Readers and friends: This summer, I’m participating in the Clarion West Write-a-thon, and I would love your support. Clarion West is a nonprofit organization that focuses on providing some of the best speculative fiction workshops in the galaxy. It’s run by volunteers and a small, hardworking paid staff, and it depends on the support of the community.
The Write-a-thon is an annual fundraiser that helps support world-class instruction to empower emerging and underrepresented writers. It’s basically a walk-a-thon with words, six weeks of writing to help raise money to sustain Clarion West’s efforts. Here are some of the things that funds raised will go towards:
- Providing scholarships for BIPOC, LGBTQ+, disabled, and other underrepresented writers in science fiction, fantasy, and horror;
- Providing accessible classrooms and facilities for all of Clarion West’s programs;
- Providing free public panels for writers;
- Paying for world-class instructors year-round; and
- Creating paid staff positions with health benefits.
I attended the six-week summer workshop in 2012 and it was life changing, both professionally and personally. THE MEMORY COLLECTORS was conceived there. I met some of the most wonderful people I know through my connection to the Clarion West community—people who have become my mentors, peers, and friends. I’ve participated in the Write-a-thon every year since, not only because I want to help other writers access the same rich experiences, but also because it helps me sustain my writing spirit.
This year, I hope to write one page every day for six weeks. One page isn’t much, but it represents a lot to me. I have been struggling, post-book launch, to get back to a regular daily writing practice. I hope the Write-a-thon will help me gain momentum on my second novel.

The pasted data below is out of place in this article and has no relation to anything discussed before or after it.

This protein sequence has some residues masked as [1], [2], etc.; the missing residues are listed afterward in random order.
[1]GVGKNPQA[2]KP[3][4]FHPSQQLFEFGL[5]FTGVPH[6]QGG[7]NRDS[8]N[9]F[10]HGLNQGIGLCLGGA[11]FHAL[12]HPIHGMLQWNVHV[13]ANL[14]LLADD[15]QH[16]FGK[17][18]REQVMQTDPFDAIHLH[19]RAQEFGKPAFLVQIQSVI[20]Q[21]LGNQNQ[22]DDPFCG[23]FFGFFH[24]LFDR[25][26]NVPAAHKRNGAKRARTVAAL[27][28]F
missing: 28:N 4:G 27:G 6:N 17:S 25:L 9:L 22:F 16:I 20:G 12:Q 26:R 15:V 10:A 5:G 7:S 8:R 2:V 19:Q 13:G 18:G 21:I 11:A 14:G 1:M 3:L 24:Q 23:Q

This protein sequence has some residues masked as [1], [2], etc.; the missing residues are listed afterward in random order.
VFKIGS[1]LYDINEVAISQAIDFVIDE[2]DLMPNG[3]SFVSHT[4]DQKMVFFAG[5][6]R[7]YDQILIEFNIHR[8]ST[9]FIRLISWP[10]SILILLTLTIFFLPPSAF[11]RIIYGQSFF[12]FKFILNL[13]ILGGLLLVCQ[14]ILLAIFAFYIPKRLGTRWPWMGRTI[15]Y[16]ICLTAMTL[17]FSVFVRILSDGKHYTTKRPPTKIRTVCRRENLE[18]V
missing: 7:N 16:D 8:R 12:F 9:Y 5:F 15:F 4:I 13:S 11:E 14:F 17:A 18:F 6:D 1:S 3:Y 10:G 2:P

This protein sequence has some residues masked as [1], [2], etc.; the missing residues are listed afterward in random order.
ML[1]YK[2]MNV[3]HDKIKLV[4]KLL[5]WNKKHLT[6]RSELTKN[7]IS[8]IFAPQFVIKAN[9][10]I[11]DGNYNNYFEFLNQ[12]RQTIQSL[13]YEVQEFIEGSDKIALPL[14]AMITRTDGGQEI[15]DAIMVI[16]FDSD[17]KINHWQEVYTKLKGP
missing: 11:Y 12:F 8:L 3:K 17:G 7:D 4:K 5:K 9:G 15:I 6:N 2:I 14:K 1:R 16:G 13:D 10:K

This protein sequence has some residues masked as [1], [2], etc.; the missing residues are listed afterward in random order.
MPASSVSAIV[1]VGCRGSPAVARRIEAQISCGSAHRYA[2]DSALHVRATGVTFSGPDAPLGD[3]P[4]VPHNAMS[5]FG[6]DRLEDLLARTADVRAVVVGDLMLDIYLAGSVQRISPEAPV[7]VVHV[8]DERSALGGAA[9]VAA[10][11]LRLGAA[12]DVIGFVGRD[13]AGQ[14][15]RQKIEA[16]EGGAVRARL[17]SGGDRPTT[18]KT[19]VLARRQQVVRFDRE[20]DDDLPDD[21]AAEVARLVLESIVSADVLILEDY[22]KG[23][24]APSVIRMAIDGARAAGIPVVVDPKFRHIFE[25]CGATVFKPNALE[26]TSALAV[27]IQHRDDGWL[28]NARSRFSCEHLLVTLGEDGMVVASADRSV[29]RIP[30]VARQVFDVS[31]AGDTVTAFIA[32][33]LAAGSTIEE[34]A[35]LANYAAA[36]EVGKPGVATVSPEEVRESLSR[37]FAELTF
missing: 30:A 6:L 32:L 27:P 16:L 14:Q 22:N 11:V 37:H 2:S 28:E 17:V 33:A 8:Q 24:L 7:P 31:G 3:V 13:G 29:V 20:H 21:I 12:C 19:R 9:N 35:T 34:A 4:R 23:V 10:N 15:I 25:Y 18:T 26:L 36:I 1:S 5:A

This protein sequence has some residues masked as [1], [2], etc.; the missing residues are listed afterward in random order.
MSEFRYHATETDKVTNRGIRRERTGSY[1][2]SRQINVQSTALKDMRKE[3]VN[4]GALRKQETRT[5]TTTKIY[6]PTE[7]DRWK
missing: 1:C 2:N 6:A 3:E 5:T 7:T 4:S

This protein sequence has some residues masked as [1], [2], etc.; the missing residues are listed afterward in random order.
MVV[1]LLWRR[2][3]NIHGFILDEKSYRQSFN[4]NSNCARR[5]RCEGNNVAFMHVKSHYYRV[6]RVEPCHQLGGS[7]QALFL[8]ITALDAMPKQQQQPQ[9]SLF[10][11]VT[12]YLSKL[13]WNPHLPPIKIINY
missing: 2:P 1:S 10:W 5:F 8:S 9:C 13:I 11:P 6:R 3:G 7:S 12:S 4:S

A sponsorship in any amount helps to support my goals and the Clarion West writer’s workshop. But to sweeten the deal, I’m offering some incentives!
- $5 and up: I will mail you a personalized thank you card and a paper crane folded by yours truly
- $20 and up: Thank you card, paper crane, and a custom signed bookplate for THE MEMORY COLLECTORS (up to 10 sponsors)
- $30 and up: Thank you card, paper crane, and a signed copy of THE MEMORY COLLECTORS (up to 5 sponsors)
If you’d like to sponsor me, please visit my Write-a-thon page here. It takes only a few minutes to donate, and it makes all the difference in the world to both me and Clarion West.
I am so happy to announce that THE MEMORY COLLECTORS is now out in the world!! Yes, this announcement IS a week late!
The truth is that my book launch did not go as planned.
My family and I are currently recovering from COVID-19. We are okay!! We had mild cases and are recovering well. But I tested positive a week and a half before publication day, and spent every day leading up to March 16th in bed, exhausted and stressed. I know our story isn’t unique, but it was still a shock, after a year of being so careful and following all of the public health guidelines, to find ourselves in this situation. Shocking and scary, and the timing (not that there’s a good time to get COVID-19) was especially bad.
On the big day, it was all I could do to post a quick, bleary-eyed Instagram photo and share some reviews. After that, I saved up every bit of energy I had in me for the evening launch event.